The national flag of Switzerland is one of the most simple designs you see today. But the moment you see the national flag of Switzerland, do you feel anything of weakness? If that simpleness had ever given a notion of weakness, those Swiss companies would never have used it to brand themselves in their designs (i.e. chocolate wrappers, airline material, watches, knives, and pouches). You would agree if I say that whatever you design has a personality of its own. A few months ago, I had a discussion with a few of my colleagues regarding this very matter. Then I didn’t find an official word to describe the quality which I have described above in this article—therefore, I happened to call it the “Alpha factor” of a design.
The “Alpha Factor” of a Design
If you have a good look into things that people design today, you will notice that many simple and beautiful designs do badly miss the Alpha in them. This can be something inevitable for some designers when things get highly commercialized and when they get bombarded with work with tight delivery deadlines. But that’s a different story. To understand this further, imagine yourself in an ancient war having to choose one of these designs to brand your flags, shields, and sails with it. How many modern logo designs do you think that would qualify during that process? Someone can argue that we are not designing things for the battlefield — but what else do you see other than a battlefield on today’s market which is overcrowded with contents for a single human being to read during his/her lifetime?
Without that Alpha in your story, it is hard to unite people around it. Without having that Alpha in your design, you cannot make people gather around it and perceive the idea as you expect them to.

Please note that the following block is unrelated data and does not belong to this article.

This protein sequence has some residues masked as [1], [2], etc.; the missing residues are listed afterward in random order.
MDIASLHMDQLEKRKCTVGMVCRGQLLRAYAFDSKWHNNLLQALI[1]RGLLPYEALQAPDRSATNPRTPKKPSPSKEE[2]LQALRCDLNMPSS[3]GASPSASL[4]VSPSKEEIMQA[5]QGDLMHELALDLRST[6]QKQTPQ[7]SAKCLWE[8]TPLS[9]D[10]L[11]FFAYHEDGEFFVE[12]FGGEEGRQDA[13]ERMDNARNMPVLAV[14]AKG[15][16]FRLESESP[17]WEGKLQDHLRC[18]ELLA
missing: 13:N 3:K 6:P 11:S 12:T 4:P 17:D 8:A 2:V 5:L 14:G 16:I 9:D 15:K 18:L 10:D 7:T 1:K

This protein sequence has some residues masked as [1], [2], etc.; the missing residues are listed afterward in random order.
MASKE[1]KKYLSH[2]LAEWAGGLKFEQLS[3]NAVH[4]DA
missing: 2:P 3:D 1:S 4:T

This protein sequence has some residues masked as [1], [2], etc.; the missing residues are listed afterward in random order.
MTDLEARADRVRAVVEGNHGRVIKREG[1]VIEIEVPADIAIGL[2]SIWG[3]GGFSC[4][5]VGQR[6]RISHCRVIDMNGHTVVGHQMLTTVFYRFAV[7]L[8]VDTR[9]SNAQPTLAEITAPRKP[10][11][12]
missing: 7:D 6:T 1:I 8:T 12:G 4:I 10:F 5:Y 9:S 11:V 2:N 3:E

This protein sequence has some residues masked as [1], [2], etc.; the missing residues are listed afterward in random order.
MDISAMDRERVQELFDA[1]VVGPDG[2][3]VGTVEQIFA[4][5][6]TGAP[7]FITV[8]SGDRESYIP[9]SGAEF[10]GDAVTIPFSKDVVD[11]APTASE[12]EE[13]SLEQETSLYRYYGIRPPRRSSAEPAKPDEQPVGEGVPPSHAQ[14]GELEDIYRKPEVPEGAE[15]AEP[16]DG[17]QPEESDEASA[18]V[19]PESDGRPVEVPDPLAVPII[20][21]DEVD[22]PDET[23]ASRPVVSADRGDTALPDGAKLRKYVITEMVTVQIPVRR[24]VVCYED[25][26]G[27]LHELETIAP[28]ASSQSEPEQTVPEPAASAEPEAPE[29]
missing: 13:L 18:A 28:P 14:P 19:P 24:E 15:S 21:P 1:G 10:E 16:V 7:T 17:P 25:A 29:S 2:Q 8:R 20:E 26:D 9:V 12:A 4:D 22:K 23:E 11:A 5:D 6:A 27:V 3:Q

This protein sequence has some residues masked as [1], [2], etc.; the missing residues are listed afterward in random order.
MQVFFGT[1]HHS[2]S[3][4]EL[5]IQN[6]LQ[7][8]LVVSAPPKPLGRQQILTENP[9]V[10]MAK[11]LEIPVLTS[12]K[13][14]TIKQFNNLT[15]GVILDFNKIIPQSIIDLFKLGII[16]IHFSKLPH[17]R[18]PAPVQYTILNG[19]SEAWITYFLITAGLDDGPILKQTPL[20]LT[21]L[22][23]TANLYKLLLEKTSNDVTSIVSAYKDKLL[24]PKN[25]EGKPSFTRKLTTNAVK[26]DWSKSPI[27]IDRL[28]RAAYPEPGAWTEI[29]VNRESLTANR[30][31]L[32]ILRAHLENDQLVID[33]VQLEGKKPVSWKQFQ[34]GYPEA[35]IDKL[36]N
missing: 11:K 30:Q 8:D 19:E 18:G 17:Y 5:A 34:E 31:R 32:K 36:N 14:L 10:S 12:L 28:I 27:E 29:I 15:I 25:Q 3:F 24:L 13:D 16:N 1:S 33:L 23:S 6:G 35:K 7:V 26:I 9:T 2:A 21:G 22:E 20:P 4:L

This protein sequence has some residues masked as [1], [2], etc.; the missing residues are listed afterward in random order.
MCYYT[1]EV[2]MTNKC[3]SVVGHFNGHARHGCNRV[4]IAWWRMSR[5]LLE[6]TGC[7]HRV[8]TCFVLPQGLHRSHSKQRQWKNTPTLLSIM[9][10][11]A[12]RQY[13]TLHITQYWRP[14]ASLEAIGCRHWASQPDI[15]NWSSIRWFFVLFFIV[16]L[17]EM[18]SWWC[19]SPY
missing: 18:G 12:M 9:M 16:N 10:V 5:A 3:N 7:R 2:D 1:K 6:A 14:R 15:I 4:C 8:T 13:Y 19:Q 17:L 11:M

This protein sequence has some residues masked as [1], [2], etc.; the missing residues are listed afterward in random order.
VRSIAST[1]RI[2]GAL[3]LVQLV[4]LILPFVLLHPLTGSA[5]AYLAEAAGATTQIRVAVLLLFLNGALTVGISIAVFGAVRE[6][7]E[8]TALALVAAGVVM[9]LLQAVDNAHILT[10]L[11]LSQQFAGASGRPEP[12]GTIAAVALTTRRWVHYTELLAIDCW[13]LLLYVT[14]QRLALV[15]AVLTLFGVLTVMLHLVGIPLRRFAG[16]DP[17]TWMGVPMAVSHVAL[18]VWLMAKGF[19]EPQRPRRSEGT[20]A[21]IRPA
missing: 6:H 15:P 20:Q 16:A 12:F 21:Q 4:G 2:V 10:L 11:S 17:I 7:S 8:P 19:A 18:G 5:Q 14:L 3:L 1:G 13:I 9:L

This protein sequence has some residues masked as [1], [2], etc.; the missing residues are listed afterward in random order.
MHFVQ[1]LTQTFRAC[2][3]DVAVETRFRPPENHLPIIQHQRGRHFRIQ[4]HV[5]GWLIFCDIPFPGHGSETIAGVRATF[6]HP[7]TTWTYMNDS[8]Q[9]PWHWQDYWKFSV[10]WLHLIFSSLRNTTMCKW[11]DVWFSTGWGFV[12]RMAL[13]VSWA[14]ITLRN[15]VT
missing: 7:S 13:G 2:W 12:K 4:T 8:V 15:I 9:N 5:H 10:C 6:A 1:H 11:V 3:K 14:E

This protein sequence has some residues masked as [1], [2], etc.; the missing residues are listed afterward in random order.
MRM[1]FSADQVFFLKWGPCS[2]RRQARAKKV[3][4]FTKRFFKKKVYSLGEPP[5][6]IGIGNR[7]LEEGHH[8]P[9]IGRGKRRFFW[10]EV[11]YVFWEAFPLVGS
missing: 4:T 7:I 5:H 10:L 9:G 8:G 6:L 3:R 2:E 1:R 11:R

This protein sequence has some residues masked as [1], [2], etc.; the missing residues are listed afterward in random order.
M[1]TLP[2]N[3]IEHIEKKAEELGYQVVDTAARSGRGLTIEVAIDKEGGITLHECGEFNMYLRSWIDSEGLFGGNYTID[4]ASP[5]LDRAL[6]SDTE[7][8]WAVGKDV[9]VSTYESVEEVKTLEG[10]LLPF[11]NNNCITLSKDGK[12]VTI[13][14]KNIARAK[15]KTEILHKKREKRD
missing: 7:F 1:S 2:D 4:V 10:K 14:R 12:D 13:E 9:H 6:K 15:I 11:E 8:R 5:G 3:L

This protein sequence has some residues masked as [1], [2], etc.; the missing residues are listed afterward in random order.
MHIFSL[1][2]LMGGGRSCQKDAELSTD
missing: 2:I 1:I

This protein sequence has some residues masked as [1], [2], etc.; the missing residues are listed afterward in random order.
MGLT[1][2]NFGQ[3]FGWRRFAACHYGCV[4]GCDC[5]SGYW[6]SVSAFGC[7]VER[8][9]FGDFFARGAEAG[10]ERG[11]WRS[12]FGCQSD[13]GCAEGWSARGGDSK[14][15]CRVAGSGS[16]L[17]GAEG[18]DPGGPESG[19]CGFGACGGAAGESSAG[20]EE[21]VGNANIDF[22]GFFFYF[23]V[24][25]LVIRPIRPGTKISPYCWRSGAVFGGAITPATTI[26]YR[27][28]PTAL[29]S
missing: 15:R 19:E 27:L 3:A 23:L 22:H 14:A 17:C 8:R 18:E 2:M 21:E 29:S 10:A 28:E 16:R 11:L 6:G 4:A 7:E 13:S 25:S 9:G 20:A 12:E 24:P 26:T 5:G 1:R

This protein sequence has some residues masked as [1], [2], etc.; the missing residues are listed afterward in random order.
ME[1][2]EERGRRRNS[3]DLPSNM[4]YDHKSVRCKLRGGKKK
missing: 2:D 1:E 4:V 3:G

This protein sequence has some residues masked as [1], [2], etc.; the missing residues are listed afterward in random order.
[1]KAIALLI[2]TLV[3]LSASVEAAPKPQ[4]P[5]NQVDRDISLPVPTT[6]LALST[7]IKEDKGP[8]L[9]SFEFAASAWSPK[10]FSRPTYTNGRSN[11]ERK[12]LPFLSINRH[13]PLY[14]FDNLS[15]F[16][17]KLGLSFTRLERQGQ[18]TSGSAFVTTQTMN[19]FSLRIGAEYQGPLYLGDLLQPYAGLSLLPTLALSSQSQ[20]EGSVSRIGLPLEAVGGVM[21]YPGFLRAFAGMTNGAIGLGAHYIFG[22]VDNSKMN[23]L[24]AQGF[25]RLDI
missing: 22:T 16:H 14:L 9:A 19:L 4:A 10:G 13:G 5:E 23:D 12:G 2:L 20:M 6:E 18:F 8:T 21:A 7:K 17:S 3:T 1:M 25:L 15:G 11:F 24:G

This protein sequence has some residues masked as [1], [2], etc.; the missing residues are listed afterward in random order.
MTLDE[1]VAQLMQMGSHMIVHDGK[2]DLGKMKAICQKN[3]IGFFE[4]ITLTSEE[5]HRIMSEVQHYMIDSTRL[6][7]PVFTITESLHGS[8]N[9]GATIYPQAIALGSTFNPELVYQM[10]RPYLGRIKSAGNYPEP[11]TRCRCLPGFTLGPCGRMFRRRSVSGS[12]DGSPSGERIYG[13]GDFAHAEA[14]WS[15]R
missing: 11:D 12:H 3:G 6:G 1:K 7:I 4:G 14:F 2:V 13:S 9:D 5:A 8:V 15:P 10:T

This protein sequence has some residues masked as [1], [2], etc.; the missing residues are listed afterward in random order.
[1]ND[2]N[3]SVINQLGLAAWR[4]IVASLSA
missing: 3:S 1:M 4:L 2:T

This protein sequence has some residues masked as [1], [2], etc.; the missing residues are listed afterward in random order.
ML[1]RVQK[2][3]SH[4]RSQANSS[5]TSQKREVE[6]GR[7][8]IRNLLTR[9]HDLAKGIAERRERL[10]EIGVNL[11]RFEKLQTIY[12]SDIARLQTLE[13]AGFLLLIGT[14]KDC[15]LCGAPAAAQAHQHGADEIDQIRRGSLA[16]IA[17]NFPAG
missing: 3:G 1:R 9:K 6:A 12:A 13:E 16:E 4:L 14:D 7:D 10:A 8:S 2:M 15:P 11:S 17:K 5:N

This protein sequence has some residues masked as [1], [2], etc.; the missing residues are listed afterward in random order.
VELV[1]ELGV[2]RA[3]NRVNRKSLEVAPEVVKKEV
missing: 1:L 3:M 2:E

In the context of technical diagrams, how this applies is little different even though the end goal is the same. You can make your diagrams simple by following many techniques. Similar to the above-discussed designs, the simplicity should never make your diagram look too light and disoriented so that your audience has to contact you again to understand what you have tried to communicate.
Details are really important to make sure that your audience has received all the necessary background information. Therefore, we have to think of ways that we could possibly communicate these background details for their subconscious mind to be occupied with while making our main message standing out becoming the Alpha in that pack. Also, it is crucial to understand that these background details should not represent different messages but complementing the main idea that is being communicated.
Break Attention-Levels Without Breaking the Idea
The Alpha elements in your design have to be carefully chosen based on how a complete stranger would perceive the idea starting from the entry point of the realization process. Imagine that you are designing a few frames of a movie scene. In each frame, the main component that catches our attention is something that moves when you play all these frames together. In a technical diagram also you can identify a few elements that can help to play a story in the observer’s mind by understanding the typical flow-sequences of how they perceive things.
For example, you can highlight the main elements of the diagram with strong lines or shapes with a prominent color while creating the other directly connected elements with thin lines and shapes without a fill (or filled with a light hatch pattern). After that, you can also create a map-key to prevent cluttering details such as supportive information on the main diagram space. But then we have to be mindful not to compromise the Alpha factor by using that map-key to put the most important details too.
I would like to bring this into the discussion by taking an actual example that some people are already familiar with. Since that needs to be presented in the form of a step-by-step study with some details, I've published that in another blog so that we would have a proper break in between.